Distinguishing Lemma below) will then use the adversary to construct a distinguisher for the PRG underlying the GGM ensemble. The proof of Input Switching Proposition (Proposition 1) depends on the Combinatorial Lemma proved in

Sect. 4. Together, these suffice to prove Theorem 1.


A. Cohen and S. Klein


Step 1: The Input Switching Proposition

As discussed in the overview, our goal is to show that for any adversary

that inverts with probability > 1 − 1/n2+ on input distribution (s, y) ←

(s, fs (Un ))s←Un will invert with non-negligible probability on input distribution

(s, y) ← (Un , Un ). For convenience, we name these distributions:

– Dowf : This is A’s input distribution in the weakly one-way function security

game in Definition 3. Namely,

Dowf = (s, fs (Un ))s←Un

– Drand : This is our target distribution (needed for Step 2), in which s and y are

drawn uniformly at random. Namely,

Drand = (Un , Un )

Proposition 1 (Input Switching Proposition). For every constant

and sufficiently large n ∈ N

AdvA (Dowf ) > 1 − 1/n2+


It suffices to show that for every constant

AdvA (Drand ) > 1/poly(n)

> 0


> 0 and sufficiently large n ∈ N

|AdvA (Dowf ) − AdvA (Drand )| < 1 − 1/n2+ − 1/poly(n)


If SD(Dowf , Drand ) < 1 − 1/n2 , then the above follows immediately (even for an

unbounded adversary).5 If instead SD(Dowf , Drand ) ≥ 1 − 1/n2 , we must proceed


What if instead y is sampled as a random image from fs , where s is a totally

independent seed? Namely, consider the following distribution over (s, y):

– Dmix : This is the distribution in which y is sampled as a uniform image from

fs and s, s are independent secret keys.

Dmix = (s, fs (Un ))s,s ←Un ×Un

In order to understand the relationship between AdvA (Dowf ) and AdvA (Dmix ) we

define our final distributions, parameterized by an integer k ∈ [0, n − 1]. These

distributions are related to Dowf and Dmix , but instead of sampling (s, s ) from

Un ×Un , they are sampled from (G(fr (Uk )))r←Un . If k = 0, we define fr (Uk ) = r.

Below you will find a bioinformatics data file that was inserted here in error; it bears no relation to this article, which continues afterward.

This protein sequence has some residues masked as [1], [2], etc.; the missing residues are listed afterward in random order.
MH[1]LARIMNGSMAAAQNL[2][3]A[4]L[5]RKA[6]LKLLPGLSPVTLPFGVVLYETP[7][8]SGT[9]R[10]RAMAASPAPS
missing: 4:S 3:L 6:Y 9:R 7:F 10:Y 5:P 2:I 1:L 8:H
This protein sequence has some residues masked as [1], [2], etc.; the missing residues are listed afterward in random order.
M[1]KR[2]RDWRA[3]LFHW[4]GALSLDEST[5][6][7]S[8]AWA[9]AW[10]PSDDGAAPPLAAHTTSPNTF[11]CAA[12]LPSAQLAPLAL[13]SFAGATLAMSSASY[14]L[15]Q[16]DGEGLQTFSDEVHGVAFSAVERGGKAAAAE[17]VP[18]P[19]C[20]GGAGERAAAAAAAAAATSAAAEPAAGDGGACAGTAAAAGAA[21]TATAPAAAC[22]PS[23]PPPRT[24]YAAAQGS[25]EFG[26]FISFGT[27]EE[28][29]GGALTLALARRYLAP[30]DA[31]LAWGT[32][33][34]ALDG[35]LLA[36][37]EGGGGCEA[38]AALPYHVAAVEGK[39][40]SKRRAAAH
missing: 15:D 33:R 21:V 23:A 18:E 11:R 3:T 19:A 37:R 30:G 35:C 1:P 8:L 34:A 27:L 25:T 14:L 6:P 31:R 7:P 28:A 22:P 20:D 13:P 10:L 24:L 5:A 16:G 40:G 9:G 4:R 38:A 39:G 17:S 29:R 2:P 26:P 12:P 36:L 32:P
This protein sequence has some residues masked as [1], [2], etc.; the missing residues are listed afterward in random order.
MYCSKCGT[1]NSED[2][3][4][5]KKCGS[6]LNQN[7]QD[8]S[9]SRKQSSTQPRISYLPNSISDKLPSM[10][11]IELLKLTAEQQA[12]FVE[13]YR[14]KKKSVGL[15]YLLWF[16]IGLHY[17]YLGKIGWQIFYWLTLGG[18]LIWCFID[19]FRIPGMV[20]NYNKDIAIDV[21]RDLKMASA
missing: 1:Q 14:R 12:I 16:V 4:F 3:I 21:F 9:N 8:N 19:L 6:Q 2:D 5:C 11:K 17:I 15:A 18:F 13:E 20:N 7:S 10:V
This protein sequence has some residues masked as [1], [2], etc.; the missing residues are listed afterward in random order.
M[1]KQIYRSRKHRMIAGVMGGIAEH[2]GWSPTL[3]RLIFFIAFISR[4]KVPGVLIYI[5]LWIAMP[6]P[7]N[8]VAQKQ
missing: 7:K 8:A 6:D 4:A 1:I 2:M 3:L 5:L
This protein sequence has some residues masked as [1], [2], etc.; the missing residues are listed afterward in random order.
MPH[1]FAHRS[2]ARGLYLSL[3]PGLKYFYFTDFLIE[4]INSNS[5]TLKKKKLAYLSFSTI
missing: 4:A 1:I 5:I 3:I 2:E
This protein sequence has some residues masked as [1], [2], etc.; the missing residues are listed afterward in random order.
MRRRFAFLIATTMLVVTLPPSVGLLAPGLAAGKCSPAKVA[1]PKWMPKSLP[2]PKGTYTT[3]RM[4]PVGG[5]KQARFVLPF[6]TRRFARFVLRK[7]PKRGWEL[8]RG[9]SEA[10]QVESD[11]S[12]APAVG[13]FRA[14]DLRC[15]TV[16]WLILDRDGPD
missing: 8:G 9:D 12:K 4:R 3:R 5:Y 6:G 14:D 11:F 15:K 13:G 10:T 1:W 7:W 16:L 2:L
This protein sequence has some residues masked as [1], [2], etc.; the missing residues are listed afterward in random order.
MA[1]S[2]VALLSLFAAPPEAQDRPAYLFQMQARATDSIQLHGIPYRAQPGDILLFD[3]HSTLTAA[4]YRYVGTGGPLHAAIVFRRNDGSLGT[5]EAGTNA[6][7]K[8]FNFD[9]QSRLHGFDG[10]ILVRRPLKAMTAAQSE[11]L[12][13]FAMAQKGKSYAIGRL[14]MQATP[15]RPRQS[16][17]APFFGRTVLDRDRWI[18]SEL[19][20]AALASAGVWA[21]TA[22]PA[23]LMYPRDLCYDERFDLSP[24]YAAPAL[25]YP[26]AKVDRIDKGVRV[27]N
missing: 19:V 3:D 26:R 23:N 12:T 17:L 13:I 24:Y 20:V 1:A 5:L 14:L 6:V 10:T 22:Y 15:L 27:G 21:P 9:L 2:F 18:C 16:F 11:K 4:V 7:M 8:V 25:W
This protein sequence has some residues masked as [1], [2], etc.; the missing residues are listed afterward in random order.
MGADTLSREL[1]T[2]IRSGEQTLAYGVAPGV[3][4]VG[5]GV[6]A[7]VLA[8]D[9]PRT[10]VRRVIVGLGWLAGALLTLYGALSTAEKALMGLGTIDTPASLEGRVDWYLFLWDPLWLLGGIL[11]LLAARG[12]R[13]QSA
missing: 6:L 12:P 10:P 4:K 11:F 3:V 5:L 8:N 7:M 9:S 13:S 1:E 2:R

Whether this indeed holds depends on the PRG used to instantiate the GGM ensemble. We do not know if such a PRG exists.

If there exists a PRG, then there exists a PRG such that SD(Dowf , Drand ) = 1 −

Es←Un [|Img(fs )|/2n ] ≥ 1 − 1/n2 . For example, if the PRG only uses the first n/2

bits of its input, then |Img(fs )| < 2n/2+1 .

The GGM Function Family Is a Weakly One-Way Family of Functions


– D0k : Like Dowf but the secret key is s = G0 (ˆ

s) where sˆ is sampled as

sˆ ← (fr (Uk ))r←Un . Namely,

D0k = (s, fs (Un ))

r←Un ; sˆ←fr (Uk )


s=G0 (ˆ

– D1k : Like Dmix , but the secret keys are s = G0 (ˆ

s) and s = G1 (ˆ

s) where sˆ is

sampled as sˆ ← (fr (Uk ))r←Un . Namely,

D1k = (s, fs (Un ))

r←Un ; sˆ←fr (Uk )

(s,s )=(G0 (ˆ

s),G1 (ˆ


Claim (Indistinguishability of Distributions). For every k ∈ [0, n − 1],

(a) Dowf ≈c D0k ,

(b) D1k ≈c Dmix ,

(c) Dmix ≈c Drand

Proof (Indistinguishability of Distributions). By essentially the same techniques

as in [GGM86], the pseudorandomness of the PRG implies that for any k ≤ n,

the distribution fUn (Uk ) is computationally indistinguishable from Un . Claim

(c) follows immediately. By the same observation, D0k ≈c D00 and D1k ≈c D10 .

Finally, by the pseudorandomness of the PRG, Dowf ≈c D00 and D10 ≈ Dmix . This

completes the proofs of (a) and (b).

The above claim and the following lemma (proved in Sect. 4) allow us to complete

the proof of the Input Switching Proposition (Proposition 1).

Lemma 1 (Combinatorial Lemma). Let Dowf , D0k , D1k , Dmix and Drand be

defined as above. For every constant > 0 and every n ∈ N,

– either there exists k ∗ ∈ [0, n − 1] such that

SD D0k , D1k


– or

SD (Dowf , Drand ) <








We now prove (13) and thereby complete the proof of Input Switching Proposition (Proposition 1). Fix a constant > 0 and n ∈ N. Apply the Combinatorial

Lemma (Lemma 1) with = /2. In the case that (L.2) is true,


n /4

In the case that (L.1) is true, we use the Triangle Inequality. Let k ∗ ∈ [0, n − 1]

be as guaranteed by (L.1):

|AdvA (Dowf ) − AdvA (Drand )| ≤ SD(Dowf , Drand ) <

|AdvA (Dowf ) − AdvA (Drand )|

≤ AdvA (Dowf ) − AdvA (D0k ) + AdvA (D0k ) − AdvA (D1k )

+ AdvA (D1k ) − AdvA (Dmix ) + AdvA (Dmix ) − AdvA (Drand )

≤negl(n) + 1 −

≤1 −


n2+ /4



+ negl(n)


+ negl(n) + negl(n)